Carnegie Mellon University

School of Music

Where artistry and innovation share center stage


November 19, 2012


On Sunday, December 2nd, Maestro Ronald Zollman will lead the Carnegie Mellon Philharmonic in an all-Russian program featuring music of Mikhail Glinka, Sergei Rachmaninoff, and Dmitri Shostakovich.     

The Philharmonic will open their program with Mikhail Glinka's charming Valse-Fantaisie, written in 1856.  Glinka's take on the waltz pays homage to its roots in the grand ballrooms of the Continent, but it is tinged with a uniquely Russian flair.  The Valse-Fantaisie was so popular in its day that it earned the praise of Glinka's contemporary, french composer Hector Berlioz.  Glinka's waltz is a darkly romantic stand-alone dance movement which, along with its characteristically lush string melodies, features an unexpected trombone solo and is punctuated with ironic interjections from the solo flute and strings.  More importantly, its icily mordant wit became an inspiration for later composers, for example Dmitri Shostakovich, whose Symphony No. 10 forms the centerpiece of the Philharmonic's program.  

Shostakovich is undeniably one of the most enigmatic and compelling musical figures of the 20th century.  He led his brilliant career in the shadow of Soviet persecution, and was always forced to create music within the painfully narrow strictures of state censorship.  As an artist and as a human, he was charged with the task of reconciling his own formidable creative powers with the banal and sometimes terrifying realities of life in the Soviet dictatorship.  In his Tenth Symphony, Shostakovich addressed with particular urgency the question of his own identity, both public and private, within Stalin's Russia.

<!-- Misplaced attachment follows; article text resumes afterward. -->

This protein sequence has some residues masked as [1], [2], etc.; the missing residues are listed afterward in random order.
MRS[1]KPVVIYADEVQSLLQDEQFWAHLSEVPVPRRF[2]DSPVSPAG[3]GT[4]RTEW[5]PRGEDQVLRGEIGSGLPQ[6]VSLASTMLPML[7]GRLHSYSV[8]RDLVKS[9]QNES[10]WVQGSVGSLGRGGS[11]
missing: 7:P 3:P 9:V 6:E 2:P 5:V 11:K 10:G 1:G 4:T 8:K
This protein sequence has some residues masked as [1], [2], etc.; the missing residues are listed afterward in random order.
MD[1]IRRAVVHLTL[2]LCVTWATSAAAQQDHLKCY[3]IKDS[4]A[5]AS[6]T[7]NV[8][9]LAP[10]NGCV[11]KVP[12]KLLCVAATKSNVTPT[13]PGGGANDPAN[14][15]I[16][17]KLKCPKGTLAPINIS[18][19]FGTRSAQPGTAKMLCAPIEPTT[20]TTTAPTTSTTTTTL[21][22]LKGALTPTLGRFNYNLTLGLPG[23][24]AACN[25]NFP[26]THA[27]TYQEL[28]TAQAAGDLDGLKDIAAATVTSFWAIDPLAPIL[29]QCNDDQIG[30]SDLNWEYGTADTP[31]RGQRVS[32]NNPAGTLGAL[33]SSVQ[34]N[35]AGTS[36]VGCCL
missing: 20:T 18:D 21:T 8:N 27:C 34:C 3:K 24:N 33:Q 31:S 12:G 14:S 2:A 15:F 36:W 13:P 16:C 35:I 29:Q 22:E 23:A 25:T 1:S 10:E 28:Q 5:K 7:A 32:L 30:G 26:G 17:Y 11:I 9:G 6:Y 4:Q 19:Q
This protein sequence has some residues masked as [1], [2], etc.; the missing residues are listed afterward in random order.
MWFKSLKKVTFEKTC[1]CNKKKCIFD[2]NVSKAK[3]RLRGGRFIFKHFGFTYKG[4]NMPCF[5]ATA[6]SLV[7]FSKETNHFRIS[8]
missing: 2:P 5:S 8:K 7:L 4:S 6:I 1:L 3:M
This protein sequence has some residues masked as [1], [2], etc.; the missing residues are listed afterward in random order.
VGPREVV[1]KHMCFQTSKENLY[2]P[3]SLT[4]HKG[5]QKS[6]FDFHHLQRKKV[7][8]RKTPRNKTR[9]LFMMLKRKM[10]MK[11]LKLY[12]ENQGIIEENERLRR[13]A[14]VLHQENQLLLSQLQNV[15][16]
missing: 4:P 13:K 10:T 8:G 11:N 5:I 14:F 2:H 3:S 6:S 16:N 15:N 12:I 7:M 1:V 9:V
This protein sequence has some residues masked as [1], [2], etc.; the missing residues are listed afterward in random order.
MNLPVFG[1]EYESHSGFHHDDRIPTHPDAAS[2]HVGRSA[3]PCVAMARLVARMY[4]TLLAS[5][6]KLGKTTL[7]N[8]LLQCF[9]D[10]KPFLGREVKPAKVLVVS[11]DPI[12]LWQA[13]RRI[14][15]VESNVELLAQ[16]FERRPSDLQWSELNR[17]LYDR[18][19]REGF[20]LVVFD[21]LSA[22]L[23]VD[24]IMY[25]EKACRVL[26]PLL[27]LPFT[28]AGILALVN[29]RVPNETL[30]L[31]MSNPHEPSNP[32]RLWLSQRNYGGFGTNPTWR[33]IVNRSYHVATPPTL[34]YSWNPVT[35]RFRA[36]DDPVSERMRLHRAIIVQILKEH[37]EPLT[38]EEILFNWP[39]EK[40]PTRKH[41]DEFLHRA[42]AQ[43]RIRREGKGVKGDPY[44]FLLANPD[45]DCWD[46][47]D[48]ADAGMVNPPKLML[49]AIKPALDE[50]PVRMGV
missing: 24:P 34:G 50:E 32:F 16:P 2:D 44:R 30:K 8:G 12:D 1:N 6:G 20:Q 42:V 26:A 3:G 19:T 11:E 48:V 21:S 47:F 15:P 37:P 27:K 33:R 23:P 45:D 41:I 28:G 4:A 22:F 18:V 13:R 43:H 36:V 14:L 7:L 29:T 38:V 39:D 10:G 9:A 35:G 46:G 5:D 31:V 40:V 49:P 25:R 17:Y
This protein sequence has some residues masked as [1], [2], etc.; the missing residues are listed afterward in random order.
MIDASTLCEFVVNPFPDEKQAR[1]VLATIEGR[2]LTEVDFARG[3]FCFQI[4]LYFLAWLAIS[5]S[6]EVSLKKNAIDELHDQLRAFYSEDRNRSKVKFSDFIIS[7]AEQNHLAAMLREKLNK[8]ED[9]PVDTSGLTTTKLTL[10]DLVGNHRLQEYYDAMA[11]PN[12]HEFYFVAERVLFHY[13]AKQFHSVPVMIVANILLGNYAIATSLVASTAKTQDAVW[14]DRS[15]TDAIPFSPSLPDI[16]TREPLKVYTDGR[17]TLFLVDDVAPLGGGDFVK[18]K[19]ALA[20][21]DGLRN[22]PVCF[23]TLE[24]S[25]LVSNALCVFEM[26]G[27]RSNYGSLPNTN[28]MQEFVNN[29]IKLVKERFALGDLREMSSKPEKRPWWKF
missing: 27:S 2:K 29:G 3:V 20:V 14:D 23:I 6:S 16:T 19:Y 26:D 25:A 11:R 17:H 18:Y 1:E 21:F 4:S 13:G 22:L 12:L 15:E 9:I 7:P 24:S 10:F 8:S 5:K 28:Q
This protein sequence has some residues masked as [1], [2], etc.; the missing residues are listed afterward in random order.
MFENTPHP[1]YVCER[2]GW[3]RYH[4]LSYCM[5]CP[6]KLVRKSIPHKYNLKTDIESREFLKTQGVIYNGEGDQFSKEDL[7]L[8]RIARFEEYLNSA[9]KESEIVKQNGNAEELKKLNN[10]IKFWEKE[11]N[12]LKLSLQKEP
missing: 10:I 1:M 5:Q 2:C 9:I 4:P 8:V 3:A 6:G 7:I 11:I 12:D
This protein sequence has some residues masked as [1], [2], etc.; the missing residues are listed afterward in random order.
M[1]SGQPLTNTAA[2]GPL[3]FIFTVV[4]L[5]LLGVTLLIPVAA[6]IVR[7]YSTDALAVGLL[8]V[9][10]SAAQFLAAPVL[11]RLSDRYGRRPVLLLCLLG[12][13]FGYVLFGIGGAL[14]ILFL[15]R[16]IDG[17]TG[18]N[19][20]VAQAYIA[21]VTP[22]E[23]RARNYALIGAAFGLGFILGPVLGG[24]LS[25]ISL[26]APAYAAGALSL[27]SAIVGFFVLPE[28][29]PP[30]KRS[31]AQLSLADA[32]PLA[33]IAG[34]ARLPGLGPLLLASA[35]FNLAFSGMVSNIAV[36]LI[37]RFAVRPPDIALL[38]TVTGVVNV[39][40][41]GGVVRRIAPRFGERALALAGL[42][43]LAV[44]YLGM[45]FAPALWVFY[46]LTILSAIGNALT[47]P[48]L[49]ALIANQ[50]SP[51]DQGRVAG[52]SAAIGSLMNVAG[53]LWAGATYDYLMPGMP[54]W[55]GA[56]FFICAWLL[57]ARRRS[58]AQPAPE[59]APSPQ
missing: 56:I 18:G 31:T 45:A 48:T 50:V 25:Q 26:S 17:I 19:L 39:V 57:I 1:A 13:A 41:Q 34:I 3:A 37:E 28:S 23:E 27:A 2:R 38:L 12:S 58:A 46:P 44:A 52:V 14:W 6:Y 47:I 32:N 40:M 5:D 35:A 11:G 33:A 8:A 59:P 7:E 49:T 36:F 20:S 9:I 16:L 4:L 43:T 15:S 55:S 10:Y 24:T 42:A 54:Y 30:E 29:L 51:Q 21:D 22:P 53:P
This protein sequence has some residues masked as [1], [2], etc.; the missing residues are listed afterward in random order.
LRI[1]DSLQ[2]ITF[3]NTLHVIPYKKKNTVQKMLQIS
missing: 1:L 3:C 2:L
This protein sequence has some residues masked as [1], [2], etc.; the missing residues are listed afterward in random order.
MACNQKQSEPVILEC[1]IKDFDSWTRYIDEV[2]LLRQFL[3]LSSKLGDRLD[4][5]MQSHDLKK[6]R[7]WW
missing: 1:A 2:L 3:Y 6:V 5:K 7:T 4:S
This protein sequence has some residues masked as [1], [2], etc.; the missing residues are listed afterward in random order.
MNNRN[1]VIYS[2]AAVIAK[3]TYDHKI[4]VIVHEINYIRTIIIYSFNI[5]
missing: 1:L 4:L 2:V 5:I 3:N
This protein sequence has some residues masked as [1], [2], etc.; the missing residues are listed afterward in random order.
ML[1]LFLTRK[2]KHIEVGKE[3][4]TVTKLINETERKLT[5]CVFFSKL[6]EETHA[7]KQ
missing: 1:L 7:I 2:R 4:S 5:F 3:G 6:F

There were of course many Russian musicians who escaped such scrutiny altogether by leading peripatetic lives in exile.  Pianist and composer Sergei Rachmaninoff is one of the most famous cases; and although leaving Russia launched him on a fabulously successful career as a soloist, the rest of his life was irrevocably tinged with the longing to return. Rachmaninoff always yearned both for Russia as a place and Russia as a memory.  His works for piano and orchestra are a perfect synthesis of pyrotechnical virtuosity and nostalgic lyricism, a case in point being the Rhapsody on a Theme of Paganini.  It was one of Rachmaninoff's last compositions--it is not only a brilliant showpiece for the piano soloist, but a richly compelling symphony.  This performance will feature pianist Mengyi Yang - School of Music 2011 Concerto Competition winner.  

The concert will take place at 7:30 pm on Sunday, December 2nd at Carnegie Music Hall in Oakland.  Tickets are $5 general admission, students free with valid ID. Tickets can be purchased online or by calling 1-888-71-TICKETS